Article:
Intro to failure: Weed out the weed-out classes

At Johns Hopkins University, students take their first semester’s worth of classes on a pass/fail basis. At the Massachusetts Institute of Technology, this option buttresses students’ transcripts all freshman year. The goal is to relieve the stress that often comes with first year: choosing a major, getting acquainted with new surroundings, and higher standards within the classroom.
UM is neither Hopkins nor MIT. We do have a built-in stress stabilizer here that we call “weather.” But when you take into consideration a typical UM student’s course load (5 classes per semester), and compare it to most schools, where students take a normal course-load of 4 or 3 classes per term, one wonders where the clemency is.
UM does feature the “freshman forgiveness” policy, but this comes at a cost, taking students off track from on-time graduation, and making students feel incompetent for their inability to pass an introductory class. Shouldn’t something more be done?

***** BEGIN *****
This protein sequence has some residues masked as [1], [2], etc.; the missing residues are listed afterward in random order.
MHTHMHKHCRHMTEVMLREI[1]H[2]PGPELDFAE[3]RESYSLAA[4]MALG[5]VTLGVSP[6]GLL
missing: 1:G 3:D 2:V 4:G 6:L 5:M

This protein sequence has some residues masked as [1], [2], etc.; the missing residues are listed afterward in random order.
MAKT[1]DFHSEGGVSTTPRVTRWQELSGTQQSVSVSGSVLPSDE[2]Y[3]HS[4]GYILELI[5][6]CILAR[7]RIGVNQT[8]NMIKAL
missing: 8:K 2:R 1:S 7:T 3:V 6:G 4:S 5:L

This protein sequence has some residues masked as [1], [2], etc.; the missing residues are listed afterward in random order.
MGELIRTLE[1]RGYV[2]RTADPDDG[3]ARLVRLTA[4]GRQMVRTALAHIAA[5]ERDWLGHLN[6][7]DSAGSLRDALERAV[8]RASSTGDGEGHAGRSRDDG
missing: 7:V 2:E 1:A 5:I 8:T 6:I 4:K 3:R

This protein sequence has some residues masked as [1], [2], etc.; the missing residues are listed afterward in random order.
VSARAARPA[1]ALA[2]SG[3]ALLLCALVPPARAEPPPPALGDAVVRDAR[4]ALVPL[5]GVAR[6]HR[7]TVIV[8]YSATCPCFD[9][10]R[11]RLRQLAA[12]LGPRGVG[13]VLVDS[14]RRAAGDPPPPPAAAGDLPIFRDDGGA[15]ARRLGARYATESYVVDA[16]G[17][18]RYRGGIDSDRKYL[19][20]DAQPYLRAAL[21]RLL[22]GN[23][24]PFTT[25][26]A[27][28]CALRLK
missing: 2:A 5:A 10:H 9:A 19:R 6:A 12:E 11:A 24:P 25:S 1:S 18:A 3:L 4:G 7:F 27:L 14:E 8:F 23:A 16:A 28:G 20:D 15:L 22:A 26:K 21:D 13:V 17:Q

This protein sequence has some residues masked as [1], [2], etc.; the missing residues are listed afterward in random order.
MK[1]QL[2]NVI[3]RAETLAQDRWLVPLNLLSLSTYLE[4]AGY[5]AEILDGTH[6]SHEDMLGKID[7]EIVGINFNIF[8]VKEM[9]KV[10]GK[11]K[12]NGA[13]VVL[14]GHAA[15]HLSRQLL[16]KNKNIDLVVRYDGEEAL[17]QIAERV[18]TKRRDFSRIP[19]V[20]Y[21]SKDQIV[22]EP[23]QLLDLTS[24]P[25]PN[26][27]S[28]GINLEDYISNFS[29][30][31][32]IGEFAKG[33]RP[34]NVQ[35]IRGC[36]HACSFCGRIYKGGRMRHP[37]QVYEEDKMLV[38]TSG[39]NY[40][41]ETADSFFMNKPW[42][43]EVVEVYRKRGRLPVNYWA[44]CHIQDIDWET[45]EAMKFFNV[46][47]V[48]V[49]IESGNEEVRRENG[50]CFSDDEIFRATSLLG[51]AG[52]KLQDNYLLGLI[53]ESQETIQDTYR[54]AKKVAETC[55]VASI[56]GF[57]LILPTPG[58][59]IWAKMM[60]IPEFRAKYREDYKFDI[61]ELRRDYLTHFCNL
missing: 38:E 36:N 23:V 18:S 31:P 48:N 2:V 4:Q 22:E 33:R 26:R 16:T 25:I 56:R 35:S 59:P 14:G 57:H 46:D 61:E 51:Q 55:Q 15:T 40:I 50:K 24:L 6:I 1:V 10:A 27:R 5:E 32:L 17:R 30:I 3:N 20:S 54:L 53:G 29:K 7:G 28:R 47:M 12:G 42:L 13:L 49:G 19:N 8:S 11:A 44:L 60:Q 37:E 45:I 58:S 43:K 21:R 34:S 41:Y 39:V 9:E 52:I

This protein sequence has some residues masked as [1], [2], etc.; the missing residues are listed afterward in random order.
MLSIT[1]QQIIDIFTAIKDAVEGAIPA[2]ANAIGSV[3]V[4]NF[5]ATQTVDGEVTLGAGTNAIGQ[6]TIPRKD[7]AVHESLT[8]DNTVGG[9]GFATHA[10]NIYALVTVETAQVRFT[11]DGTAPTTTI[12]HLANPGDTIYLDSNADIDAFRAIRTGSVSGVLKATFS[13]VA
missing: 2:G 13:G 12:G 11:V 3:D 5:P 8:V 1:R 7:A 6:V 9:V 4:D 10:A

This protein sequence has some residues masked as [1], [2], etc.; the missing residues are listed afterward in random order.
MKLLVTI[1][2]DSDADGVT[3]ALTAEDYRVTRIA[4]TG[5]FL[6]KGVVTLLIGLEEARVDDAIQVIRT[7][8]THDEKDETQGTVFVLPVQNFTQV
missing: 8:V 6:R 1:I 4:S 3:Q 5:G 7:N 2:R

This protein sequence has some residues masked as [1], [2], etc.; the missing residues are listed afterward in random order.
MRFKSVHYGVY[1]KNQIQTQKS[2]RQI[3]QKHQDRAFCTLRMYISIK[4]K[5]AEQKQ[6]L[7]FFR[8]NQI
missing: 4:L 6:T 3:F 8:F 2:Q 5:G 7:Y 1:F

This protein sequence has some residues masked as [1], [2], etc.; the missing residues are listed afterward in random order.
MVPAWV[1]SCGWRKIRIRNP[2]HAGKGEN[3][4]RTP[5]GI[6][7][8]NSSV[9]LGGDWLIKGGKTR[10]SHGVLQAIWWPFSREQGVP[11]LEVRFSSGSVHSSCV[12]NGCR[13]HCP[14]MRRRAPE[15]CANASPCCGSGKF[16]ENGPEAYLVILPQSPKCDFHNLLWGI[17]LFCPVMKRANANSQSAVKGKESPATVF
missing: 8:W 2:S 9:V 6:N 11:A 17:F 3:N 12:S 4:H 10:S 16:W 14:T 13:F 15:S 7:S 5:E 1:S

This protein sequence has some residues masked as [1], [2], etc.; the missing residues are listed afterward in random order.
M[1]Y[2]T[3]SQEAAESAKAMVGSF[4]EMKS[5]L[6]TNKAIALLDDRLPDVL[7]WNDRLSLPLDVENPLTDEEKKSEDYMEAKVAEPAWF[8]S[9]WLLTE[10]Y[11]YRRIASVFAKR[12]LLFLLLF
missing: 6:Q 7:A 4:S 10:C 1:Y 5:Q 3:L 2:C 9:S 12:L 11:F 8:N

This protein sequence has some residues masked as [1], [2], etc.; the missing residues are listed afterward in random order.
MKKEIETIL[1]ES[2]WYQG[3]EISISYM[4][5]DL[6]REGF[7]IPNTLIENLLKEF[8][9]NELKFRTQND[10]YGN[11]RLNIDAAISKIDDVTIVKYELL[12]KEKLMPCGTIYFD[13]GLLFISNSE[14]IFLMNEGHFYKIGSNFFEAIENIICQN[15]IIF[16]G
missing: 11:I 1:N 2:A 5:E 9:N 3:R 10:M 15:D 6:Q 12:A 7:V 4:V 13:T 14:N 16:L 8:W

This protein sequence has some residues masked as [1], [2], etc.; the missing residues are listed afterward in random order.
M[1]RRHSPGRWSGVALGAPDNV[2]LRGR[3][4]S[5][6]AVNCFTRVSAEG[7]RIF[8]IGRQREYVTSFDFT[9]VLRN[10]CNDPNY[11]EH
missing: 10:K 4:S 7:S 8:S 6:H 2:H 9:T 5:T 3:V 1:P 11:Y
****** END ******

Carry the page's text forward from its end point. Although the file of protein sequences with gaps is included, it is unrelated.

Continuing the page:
Realistically, it would be difficult for UM to lower the number of required credits for graduation; upperclassmen would start swinging, and it would take away from Donna Shalala’s vision of a comprehensive liberal arts education. As for the pass/fail option, that really is at the administration’s discretion, although it would be wildly popular amongst freshmen and would allow students slightly more time to adjust to life on their own. For the time being, however, the University should look into re-evaluating many of its so-called introductory classes on many levels.
The title bestowed to many of UM’s intro classes is deceiving–students sign up hoping to get their feet wet, only to have the professors proverbially hold their heads under water (except for that crazy intro to swimming teacher, but he’s been fired). The administration should see to it that teachers be interesting and interested, and evaluate the subject matter in each class and method of testing. Simply stated, intro classes should be easy but interesting–not unnecessarily daunting. As the situation stands, my roommate and good friend is packing up and preparing for a year away from school, because he was just one of many first-year students to succumb to the difficulty of BIO 150. Hell, I’m having trouble pulling a C in Intro to Broadcasting-BROADCASTING! So let’s hope that future classes don’t have to put up with what is currently an inexcusable misnomer: the intro class.

Ben Minkus is a freshman studying Broadcast Journalism; he can be contacted at